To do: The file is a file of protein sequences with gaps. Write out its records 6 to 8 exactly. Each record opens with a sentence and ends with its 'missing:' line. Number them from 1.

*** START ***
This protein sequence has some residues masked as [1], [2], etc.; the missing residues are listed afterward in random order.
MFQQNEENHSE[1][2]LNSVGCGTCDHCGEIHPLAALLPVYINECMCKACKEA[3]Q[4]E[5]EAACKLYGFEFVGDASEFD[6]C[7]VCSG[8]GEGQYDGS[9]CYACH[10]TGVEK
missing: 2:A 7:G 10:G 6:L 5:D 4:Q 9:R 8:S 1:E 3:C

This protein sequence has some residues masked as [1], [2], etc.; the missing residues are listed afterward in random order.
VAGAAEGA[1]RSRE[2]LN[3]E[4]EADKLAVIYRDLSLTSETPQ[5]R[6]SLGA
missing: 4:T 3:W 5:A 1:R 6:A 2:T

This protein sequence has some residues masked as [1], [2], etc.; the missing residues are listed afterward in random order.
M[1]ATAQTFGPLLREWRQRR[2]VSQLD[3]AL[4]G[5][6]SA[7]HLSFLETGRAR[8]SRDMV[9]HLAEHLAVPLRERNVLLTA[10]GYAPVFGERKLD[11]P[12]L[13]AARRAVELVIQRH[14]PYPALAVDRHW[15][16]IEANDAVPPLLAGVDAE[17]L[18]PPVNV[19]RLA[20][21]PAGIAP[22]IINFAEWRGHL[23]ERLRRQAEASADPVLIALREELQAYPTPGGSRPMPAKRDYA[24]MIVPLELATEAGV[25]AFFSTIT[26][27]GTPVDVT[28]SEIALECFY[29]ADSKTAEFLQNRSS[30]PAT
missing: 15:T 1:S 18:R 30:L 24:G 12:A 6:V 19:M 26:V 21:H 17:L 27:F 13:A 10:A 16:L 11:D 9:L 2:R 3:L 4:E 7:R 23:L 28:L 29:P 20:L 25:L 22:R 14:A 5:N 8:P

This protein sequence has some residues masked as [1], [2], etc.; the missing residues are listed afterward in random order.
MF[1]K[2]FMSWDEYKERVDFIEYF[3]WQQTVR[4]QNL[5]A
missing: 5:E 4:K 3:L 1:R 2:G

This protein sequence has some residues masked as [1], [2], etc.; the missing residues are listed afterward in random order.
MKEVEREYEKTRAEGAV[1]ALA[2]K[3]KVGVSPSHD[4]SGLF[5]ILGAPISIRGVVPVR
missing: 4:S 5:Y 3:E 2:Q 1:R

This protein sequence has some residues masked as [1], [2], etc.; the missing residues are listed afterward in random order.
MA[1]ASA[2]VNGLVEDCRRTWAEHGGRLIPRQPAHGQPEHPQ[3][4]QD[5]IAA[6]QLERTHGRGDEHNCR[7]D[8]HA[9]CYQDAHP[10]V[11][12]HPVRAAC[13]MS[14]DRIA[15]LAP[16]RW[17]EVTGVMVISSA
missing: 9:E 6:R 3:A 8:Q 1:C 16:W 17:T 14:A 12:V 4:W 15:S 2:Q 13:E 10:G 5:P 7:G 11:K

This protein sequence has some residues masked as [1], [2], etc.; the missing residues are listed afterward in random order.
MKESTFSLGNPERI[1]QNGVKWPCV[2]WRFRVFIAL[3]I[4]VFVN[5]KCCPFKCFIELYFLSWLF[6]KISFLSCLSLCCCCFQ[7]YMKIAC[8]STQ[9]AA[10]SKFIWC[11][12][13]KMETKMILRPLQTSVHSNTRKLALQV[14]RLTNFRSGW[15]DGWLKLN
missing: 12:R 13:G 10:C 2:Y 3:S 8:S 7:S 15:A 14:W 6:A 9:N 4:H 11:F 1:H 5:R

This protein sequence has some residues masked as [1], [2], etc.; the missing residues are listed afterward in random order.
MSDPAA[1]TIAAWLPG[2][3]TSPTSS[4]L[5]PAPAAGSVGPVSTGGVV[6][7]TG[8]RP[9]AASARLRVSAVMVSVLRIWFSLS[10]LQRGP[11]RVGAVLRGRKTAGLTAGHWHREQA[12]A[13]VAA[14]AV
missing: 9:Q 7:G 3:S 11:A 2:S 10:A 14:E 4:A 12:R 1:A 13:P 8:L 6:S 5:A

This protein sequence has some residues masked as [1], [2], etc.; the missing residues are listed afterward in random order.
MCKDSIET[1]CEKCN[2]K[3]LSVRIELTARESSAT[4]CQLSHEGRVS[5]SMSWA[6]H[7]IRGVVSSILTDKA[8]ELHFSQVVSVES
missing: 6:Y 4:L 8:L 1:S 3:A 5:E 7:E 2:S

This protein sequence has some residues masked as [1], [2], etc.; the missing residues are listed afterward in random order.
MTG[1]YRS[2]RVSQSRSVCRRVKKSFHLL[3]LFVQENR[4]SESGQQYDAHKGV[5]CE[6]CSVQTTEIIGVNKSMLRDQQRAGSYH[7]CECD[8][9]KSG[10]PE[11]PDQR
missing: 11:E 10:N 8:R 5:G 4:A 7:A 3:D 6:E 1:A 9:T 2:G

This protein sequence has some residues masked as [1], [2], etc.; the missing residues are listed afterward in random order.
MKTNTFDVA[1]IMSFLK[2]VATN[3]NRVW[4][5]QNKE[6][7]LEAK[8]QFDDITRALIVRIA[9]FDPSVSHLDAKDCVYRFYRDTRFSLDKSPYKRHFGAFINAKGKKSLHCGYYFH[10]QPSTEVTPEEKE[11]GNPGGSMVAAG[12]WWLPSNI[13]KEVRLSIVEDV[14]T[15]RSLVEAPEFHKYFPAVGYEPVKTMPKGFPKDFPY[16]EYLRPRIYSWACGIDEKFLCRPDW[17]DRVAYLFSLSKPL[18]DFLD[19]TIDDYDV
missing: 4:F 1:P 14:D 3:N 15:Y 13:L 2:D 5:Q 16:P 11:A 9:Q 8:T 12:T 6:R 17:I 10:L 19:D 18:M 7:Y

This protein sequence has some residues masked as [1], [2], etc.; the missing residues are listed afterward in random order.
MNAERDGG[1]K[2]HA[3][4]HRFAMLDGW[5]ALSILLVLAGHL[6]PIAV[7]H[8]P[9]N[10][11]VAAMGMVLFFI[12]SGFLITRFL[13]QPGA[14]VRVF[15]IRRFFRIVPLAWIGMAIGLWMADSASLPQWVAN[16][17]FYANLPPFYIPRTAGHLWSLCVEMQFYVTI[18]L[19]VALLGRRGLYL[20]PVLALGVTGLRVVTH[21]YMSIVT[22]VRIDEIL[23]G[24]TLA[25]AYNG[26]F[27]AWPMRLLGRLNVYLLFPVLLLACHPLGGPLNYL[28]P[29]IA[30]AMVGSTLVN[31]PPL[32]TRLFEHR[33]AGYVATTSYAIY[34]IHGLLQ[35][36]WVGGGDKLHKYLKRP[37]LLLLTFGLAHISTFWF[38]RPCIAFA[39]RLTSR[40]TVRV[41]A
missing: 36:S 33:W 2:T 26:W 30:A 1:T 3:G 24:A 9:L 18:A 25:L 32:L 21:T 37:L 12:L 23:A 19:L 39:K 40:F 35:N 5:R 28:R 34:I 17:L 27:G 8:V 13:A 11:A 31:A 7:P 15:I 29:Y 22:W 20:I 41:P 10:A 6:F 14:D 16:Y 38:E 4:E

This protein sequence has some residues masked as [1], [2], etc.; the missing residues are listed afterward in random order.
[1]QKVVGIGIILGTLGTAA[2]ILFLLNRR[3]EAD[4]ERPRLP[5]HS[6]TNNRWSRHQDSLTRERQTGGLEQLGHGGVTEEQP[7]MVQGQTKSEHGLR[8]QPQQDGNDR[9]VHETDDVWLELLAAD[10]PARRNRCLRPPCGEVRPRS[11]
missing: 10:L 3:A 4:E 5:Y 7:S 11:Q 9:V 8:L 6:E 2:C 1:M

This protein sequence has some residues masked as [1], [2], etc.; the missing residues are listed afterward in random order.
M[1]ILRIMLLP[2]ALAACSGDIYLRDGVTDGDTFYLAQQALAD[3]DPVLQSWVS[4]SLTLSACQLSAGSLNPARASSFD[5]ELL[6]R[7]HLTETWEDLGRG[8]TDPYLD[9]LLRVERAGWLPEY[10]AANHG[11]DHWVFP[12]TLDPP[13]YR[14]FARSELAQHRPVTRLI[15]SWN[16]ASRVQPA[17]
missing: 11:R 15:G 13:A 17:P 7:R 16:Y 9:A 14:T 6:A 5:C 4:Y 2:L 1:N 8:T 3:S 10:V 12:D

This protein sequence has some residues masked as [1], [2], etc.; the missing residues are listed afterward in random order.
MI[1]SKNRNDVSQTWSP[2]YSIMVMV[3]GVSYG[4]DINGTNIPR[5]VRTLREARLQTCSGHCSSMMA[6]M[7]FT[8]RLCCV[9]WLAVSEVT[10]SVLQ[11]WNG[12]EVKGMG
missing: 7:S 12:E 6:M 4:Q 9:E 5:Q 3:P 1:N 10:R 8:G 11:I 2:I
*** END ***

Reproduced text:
This protein sequence has some residues masked as [1], [2], etc.; the missing residues are listed afterward in random order.
MA[1]ASA[2]VNGLVEDCRRTWAEHGGRLIPRQPAHGQPEHPQ[3][4]QD[5]IAA[6]QLERTHGRGDEHNCR[7]D[8]HA[9]CYQDAHP[10]V[11][12]HPVRAAC[13]MS[14]DRIA[15]LAP[16]RW[17]EVTGVMVISSA
missing: 9:E 6:R 3:A 8:Q 1:C 16:W 17:T 14:A 12:V 4:W 15:S 2:Q 13:E 10:G 5:P 7:G 11:K

This protein sequence has some residues masked as [1], [2], etc.; the missing residues are listed afterward in random order.
MKESTFSLGNPERI[1]QNGVKWPCV[2]WRFRVFIAL[3]I[4]VFVN[5]KCCPFKCFIELYFLSWLF[6]KISFLSCLSLCCCCFQ[7]YMKIAC[8]STQ[9]AA[10]SKFIWC[11][12][13]KMETKMILRPLQTSVHSNTRKLALQV[14]RLTNFRSGW[15]DGWLKLN
missing: 12:R 13:G 10:C 2:Y 3:S 8:S 7:S 15:A 14:W 6:A 9:N 4:H 11:F 1:H 5:R

This protein sequence has some residues masked as [1], [2], etc.; the missing residues are listed afterward in random order.
MSDPAA[1]TIAAWLPG[2][3]TSPTSS[4]L[5]PAPAAGSVGPVSTGGVV[6][7]TG[8]RP[9]AASARLRVSAVMVSVLRIWFSLS[10]LQRGP[11]RVGAVLRGRKTAGLTAGHWHREQA[12]A[13]VAA[14]AV
missing: 9:Q 7:G 3:S 11:A 2:S 10:A 14:E 4:A 12:R 1:A 13:P 8:L 6:S 5:A